But depending on who is reading it, the resolution can be interpreted differently.
Mayor Joe Carchio and Councilman Keith Bohr, who brought up the issue for discussion and a vote, said the resolution wasn't meant to stop restaurants from serving food beyond midnight.
"It's awful hard for me to accept a restaurant two doors from me selling food until 2 o'clock in the morning" when alcohol-serving restaurants have to close earlier, Carchio said.
This issue directly coincides with Bomburger restaurant's request to serve alcohol and the Planning Commission's refusal to grant such a permit. Bomburger, a walk-in burger joint, asked for a permit to serve alcohol until 10 p.m., but wanted to maintain its 2 a.m. closing time.
Police Chief Ken Small had no problem with Bomburger's request because he said it's good to have someone serving food late at night to allow those under the influence of alcohol to grab a bite before getting in their cars.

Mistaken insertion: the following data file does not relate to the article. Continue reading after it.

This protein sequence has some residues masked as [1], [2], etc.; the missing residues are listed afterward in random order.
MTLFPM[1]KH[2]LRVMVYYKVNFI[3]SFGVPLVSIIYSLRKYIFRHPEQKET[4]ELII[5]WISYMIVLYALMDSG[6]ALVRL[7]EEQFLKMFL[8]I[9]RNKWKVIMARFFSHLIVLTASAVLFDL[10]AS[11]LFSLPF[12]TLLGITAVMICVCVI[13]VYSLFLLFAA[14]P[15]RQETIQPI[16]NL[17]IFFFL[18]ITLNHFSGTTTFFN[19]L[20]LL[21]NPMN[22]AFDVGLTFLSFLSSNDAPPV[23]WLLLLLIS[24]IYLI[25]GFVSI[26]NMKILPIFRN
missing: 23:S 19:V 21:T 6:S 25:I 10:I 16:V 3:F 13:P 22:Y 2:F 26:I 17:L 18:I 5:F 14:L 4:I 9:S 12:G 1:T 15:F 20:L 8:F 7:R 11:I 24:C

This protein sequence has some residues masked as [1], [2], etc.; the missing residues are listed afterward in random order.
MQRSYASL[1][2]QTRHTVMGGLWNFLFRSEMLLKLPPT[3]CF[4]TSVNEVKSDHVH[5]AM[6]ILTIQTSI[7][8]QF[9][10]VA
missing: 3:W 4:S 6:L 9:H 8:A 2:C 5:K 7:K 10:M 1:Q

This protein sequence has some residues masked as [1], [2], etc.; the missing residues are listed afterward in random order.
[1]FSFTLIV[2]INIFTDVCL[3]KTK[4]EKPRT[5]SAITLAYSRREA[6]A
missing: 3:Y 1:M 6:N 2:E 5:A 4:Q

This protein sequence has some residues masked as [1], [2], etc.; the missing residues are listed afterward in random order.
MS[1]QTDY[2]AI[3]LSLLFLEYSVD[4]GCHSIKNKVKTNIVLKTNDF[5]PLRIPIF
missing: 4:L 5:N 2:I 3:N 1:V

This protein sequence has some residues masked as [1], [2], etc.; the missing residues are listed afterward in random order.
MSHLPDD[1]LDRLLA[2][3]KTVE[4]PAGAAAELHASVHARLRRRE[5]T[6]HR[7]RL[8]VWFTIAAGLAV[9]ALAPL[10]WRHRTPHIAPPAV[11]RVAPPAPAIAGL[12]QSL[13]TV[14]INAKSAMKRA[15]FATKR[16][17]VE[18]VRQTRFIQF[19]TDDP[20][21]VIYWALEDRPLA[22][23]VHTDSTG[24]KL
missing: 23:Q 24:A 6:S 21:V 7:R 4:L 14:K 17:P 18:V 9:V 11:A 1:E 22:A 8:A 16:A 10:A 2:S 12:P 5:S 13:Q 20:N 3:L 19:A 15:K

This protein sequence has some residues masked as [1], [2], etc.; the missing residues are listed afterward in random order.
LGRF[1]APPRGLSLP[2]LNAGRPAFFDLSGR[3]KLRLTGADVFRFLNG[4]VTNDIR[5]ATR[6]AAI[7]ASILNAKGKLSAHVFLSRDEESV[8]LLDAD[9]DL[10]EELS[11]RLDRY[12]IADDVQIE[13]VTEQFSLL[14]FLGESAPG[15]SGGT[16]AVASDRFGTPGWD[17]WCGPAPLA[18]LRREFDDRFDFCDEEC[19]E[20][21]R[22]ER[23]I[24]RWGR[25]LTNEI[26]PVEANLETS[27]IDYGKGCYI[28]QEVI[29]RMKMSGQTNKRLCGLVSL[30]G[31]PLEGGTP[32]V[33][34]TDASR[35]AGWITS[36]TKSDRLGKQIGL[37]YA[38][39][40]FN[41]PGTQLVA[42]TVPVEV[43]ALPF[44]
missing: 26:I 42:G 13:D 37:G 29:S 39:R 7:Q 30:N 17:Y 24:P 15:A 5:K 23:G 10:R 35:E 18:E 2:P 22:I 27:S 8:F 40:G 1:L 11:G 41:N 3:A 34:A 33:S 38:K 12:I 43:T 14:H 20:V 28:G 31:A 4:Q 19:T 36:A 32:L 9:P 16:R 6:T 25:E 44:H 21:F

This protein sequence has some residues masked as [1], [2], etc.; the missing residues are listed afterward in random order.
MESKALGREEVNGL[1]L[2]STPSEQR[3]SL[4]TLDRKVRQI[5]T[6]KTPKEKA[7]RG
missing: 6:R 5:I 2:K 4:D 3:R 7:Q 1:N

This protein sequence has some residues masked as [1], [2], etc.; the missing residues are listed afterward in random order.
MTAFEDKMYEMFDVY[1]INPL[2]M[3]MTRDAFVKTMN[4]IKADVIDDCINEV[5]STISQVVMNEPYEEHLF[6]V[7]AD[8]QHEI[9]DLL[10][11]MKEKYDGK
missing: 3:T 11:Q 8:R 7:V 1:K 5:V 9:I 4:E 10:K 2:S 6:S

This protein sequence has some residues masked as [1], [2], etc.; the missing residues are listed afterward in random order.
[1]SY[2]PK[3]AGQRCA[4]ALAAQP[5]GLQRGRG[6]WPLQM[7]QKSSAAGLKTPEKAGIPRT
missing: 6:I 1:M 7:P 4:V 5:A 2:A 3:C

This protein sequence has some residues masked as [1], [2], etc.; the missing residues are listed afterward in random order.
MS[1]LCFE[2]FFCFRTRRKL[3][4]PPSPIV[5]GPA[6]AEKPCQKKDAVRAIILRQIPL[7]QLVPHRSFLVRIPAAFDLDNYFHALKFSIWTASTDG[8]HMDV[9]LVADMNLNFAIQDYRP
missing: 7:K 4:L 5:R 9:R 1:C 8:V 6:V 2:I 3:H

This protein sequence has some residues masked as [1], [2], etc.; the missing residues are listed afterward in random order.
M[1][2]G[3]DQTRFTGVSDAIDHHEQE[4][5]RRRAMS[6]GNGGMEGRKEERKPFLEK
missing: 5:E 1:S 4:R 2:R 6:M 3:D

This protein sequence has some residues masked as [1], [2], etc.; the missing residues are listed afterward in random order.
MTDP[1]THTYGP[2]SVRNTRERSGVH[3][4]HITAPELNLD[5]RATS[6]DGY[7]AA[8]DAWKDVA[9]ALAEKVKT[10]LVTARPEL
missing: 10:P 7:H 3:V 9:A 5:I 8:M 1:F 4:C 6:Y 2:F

Bohr appealed the Planning Commission's decision regarding Bomburger.
City staff will work on revising the language of the resolution, making it clear that the restriction applies to serving alcohol and not food. It will also give some flexibility to the Police Department, allowing it to waive restrictions if it sees fit.
The resolution will be brought back with the revision for a vote at a future date.
Street performances curtailed
In other business, the council voted to restrict street performers' acts, territory and the hours they can perform.
Street performers will not be able to perform within 10 feet of restaurants and stores. Performers will also not be allowed to use tools that might harm innocent bystanders, such as knives or swords. Performers will also have to stop by 11 p.m.
Street performer "Lucky John" Domingue told the City Council that while he agrees some restrictions should be implemented, they are going the wrong way about it.
Councilman Matt Harper voted no.